In response, a second challenge was mounted in the Supreme Court, this time by the Foundation for Media Professionals. This petition pointed out that it had been eight months since the web was restricted in J&K, and now the combination of the pandemic and a lockdown had made Internet deprivation even more unconscionable. Specific evidence was placed before the Court to show how 4G Internet was indispensable for adequate access to education, medicine, and to the courts, and how — without it — the people of J&K were placed at a significant disadvantage compared to the rest of the country.
The Supreme Court gave a ruling on May 11. Once again, it dodged the issue before it. Quite opposed to deciding on the validity of the government’s actions and its impact on rights, the Court wound up creating a new three-member special committee headed by the Union Home Secretary — an exercise wholly outside the legal framework — to take stock of things. The irony here speaks for itself. The executive that was responsible for restricting access to the Internet in the first place was now tasked with reviewing its own actions.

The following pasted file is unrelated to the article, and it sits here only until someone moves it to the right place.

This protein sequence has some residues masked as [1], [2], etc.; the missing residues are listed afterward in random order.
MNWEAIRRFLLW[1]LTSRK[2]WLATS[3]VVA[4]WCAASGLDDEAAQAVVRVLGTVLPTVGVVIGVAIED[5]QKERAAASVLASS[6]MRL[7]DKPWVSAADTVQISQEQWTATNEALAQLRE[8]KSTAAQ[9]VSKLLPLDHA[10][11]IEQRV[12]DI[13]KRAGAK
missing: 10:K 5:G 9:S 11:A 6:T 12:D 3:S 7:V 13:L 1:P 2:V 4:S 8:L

But there’s more irony to come. More than two months have passed since the judgment, but, at least ostensibly, no committee has been formed. And 4G Internet remains banned. Early in June, the petitioner again moved the Court, this time seeking to hold the government in contempt. After more than a month, the petition finally came up for hearing. In it, the government claimed that it had, in fact, constituted a committee whose decision, it said, it was ready to deliver in a “sealed envelope” to the Court. But even assuming this exercise has indeed been carried out, it still runs in the teeth of the judgment in Anuradha Bhasin, which demands a publication of orders restricting Internet access.
Transformation of basic rights
By the time the case comes up for hearing again, the government is expected to file an affidavit explaining itself. But what the Court surely must now see is that the Internet restrictions in J&K are fast approaching their first anniversary. Not only has its intervention thus far been enervated, in that it has failed to answer the constitutional questions at stake, but even the few directions that it has issued have not been complied with. In the process, basic rights have been transformed into government largesse. The question that the Court must now ask itself is, therefore, this: are the people of J&K subjects to be ruled over, or are they citizens who possess rights against the State?
Gautam Bhatia is a Delhi-based lawyer and Suhrith Parthasarathy is an advocate practising at the Madras High Court